Notes from Catherine Rowett, former Green Party MEP for East of England and deputy coordinator of the Eastern Region Green Party*(UK). Biographical reflections on life as an MEP. Longer reflections and discussions on issues relating to policy, the good life, justice, equality, anti-austerity economics and the future of the planet. This is also a forum for exchanging ideas on how to tread lightly on the planet and avoid supporting exploitation and corrupt practices. Here we go...

Monday, 26 February 2007

Things calculated to make a cyclist angry

Speed Humps

Example: the new work on the Avenues in Norwich.

Where there used to be a bicycle lane there is now no bicycle lane, but rather a series of terrible humps and a 20 mph speed limit, which is a volatile combination that causes the motor traffic to be a serious nuisance to bicycles, and bikes to be a serious hazard to motors.

Here, for instance, in the space of three minutes are some of the consequences.

1 The humps are placed such that a car must squeeze in close to the left to get a wheel either side of the hump. As a bike approaches a hump, the car behind must hang back to wait until after the bike has gone past.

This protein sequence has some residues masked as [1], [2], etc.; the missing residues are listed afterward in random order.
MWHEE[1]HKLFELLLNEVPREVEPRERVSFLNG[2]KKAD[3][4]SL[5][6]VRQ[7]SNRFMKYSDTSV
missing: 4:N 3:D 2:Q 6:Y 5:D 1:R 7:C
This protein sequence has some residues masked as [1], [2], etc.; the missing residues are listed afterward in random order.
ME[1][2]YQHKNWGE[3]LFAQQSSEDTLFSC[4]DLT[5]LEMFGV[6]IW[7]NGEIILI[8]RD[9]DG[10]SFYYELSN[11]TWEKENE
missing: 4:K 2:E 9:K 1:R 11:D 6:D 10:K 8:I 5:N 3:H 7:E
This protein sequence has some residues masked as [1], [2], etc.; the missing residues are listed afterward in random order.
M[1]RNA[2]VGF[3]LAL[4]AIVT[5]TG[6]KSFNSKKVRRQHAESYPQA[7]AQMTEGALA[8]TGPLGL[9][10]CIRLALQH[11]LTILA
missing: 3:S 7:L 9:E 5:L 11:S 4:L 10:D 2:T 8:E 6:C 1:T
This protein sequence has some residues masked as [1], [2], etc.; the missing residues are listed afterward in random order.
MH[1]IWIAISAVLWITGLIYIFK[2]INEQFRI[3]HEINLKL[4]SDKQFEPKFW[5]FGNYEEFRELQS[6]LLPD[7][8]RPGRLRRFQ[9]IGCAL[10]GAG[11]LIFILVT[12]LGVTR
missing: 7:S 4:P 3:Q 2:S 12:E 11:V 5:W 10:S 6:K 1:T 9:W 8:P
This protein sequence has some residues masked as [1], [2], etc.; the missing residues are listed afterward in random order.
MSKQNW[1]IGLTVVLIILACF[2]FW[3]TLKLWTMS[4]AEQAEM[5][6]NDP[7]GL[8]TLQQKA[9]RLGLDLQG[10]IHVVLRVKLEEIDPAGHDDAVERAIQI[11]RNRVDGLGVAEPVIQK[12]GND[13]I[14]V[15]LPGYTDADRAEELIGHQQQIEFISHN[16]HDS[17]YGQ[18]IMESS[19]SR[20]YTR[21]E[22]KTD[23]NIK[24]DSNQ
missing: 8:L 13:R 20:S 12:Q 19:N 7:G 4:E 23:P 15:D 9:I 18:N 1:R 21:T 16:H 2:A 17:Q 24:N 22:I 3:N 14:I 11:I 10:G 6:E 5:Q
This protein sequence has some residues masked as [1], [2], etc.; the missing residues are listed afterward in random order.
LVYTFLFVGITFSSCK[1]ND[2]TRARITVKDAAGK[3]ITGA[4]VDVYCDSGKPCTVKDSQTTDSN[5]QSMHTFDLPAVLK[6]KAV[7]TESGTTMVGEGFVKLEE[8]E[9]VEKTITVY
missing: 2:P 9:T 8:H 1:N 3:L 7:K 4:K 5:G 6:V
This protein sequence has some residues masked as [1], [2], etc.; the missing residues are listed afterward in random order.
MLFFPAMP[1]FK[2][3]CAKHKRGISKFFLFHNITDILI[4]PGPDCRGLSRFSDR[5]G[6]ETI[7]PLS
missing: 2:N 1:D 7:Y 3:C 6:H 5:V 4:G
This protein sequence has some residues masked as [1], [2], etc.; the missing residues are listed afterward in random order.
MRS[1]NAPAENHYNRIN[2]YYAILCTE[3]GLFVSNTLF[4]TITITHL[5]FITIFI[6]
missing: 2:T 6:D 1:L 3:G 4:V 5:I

2 If the motor vehicle chooses not to hang back and wait, it may pass the cycle at the hump by travelling on the wrong side of the road. However, since it is limited to 20 mph it will need to spend some considerable time on the other side.

3. If there is traffic coming in the opposite direction, overtaking on the right is not an option. The motor vehicle must stay behind.

4 However, 20 mph is not sufficient speed to pass a sequnce of cyclists between humps. If the cycles are travelling at 10 or 12 mph and the motor vehicle is travelling at 20 mph it will not have time to pass even one cyclist, let alone several, before coinciding with a cyclist at the next hump.

In order to get past, then, the motor vehicle is obliged to move out to the right hand side of the road and accelerate as fast as possible, rush past the cyclists on the wrong side of the road, and then swerve urgently into the extreme left, cutting in in front of a cyclist, so as to have its wheels square on either side of the left hump.

5 The alternative is to drive on the right hand side of the road at break neck speed the whole length of the Avenues, hoping that nothing will come in the opposite direction.

It is, of course, also impossible for cyclists to overtake each other between the humps. In the three minutes I spent getting these photos I didn't catch one of the problems that ensue for the cyclist who needs to get past a slower moving cyclist. Maybe in another post...

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